Title II loans can be used to purchase both a manufactured home and the land it sits on jointly. These loans cannot be used in mobile home parks or on leased land. Mobile homes built before 1976 do not qualify. Only manufactured homes built after 1976 can qualify for this type of financing. These loans also require that the manufactured home in question counts as real property.


If you want to buy a manufactured home and the land it sits on, you can also get a VA loan. VA loans are only available to veterans and qualifying active duty service members through the Department of Veterans Affairs. There are many benefits that come with a VA loan, including the ability to put no money down and avoid paying mortgage insurance.


To qualify for a VA loan for a manufactured home, your home must be on a permanent foundation, meet HUD guidelines and must be purchased with the land underneath it; mobile homes or manufactured homes not on permanent foundations do not qualify.


Sidney Richardson is a professional writer for Rocket Companies in Detroit, Michigan who specializes in real estate, homeownership and personal finance content. She holds a bachelor's degree in journalism with a minor in advertising from Oakland University.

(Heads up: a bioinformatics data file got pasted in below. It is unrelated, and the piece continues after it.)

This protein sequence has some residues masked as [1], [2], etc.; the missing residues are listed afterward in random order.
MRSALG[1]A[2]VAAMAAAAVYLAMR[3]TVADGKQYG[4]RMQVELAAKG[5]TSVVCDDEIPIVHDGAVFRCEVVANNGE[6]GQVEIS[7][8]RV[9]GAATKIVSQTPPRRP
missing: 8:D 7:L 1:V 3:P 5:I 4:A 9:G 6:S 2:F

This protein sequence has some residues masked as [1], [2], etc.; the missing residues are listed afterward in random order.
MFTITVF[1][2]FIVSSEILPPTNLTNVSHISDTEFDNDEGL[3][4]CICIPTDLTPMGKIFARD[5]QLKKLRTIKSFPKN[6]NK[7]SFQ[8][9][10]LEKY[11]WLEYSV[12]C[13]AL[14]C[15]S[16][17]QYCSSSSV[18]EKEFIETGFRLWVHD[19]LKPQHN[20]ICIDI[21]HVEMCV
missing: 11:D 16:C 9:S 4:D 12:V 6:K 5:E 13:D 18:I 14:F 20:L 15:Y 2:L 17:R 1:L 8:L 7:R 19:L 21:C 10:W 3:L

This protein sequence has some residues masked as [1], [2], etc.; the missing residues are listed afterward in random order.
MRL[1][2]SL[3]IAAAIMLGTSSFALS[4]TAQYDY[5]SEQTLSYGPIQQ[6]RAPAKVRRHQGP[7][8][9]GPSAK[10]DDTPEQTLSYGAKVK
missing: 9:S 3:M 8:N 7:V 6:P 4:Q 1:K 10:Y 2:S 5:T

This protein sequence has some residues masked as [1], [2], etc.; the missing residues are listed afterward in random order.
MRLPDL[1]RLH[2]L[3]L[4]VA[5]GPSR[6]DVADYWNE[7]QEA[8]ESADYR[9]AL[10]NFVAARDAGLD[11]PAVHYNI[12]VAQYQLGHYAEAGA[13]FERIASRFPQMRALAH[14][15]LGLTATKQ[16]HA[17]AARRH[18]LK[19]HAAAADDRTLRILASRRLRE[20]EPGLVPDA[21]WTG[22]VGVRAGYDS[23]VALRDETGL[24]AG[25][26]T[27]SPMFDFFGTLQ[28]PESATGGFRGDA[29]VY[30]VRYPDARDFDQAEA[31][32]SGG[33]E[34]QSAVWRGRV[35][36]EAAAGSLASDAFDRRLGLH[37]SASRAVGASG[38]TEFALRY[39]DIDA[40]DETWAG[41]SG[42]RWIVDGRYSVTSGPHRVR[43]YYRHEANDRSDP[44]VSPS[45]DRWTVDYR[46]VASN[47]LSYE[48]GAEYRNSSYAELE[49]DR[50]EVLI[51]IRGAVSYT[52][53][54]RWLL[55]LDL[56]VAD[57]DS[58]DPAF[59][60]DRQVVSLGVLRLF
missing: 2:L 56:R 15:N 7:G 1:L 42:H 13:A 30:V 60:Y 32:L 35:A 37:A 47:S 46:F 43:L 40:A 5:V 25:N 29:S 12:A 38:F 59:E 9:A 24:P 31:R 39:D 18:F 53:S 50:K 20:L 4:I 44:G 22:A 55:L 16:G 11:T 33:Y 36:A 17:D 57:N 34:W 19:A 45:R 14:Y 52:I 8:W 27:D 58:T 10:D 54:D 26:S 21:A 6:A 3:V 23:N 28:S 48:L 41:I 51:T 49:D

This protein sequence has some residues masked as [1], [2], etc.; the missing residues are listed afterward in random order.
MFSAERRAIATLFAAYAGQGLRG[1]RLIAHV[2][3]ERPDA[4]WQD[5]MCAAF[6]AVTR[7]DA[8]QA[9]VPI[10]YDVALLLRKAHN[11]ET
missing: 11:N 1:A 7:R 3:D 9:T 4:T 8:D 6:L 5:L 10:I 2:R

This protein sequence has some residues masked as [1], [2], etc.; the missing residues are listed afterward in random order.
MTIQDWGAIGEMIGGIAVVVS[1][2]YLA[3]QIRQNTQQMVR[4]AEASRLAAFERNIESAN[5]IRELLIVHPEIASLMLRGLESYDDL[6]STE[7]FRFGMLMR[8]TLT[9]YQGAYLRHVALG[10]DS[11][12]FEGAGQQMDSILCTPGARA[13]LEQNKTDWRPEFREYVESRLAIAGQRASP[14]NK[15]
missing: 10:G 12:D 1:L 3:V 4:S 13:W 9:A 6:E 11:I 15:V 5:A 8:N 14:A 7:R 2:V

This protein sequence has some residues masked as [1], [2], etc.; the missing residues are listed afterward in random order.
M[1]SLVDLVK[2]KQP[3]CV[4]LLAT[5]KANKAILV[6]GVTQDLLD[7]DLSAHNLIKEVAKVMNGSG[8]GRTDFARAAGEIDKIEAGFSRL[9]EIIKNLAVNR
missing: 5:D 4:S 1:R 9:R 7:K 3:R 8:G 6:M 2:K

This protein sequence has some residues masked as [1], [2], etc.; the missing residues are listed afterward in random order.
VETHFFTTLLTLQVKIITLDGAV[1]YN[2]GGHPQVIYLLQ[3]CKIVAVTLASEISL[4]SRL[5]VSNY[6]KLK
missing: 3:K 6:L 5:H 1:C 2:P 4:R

• The estimated installation cost includes the following*: Setting the home that you selected onto your foundation or building pad (This assumes normal lot conditions and does not include any extra costs to maneuver the home to your building site or any crane rental fees)

  • Installing blocking or piers under the home and levelling the home with shims

  • Anchoring the home to your foundation with tornado and/or hurricane proof anchors

  • Insulating the marriage line and bolting the various sections of your home together at both the floor and roof lines (if there is more than one section)

  • Finishing roof venting and ridge cap shingles

  • Installing siding on the ends with house wrap (if you selected the house wrap option with your home order)

  • Installing soffit and fascia on the ends of the home for the complete exterior finish

  • Estimates to hook up to existing utilities (you will have to add the cost of a new septic, well, electrical service, and also driveway and etc as needed on your site)

  • Estimate to complete the inside trim and finish work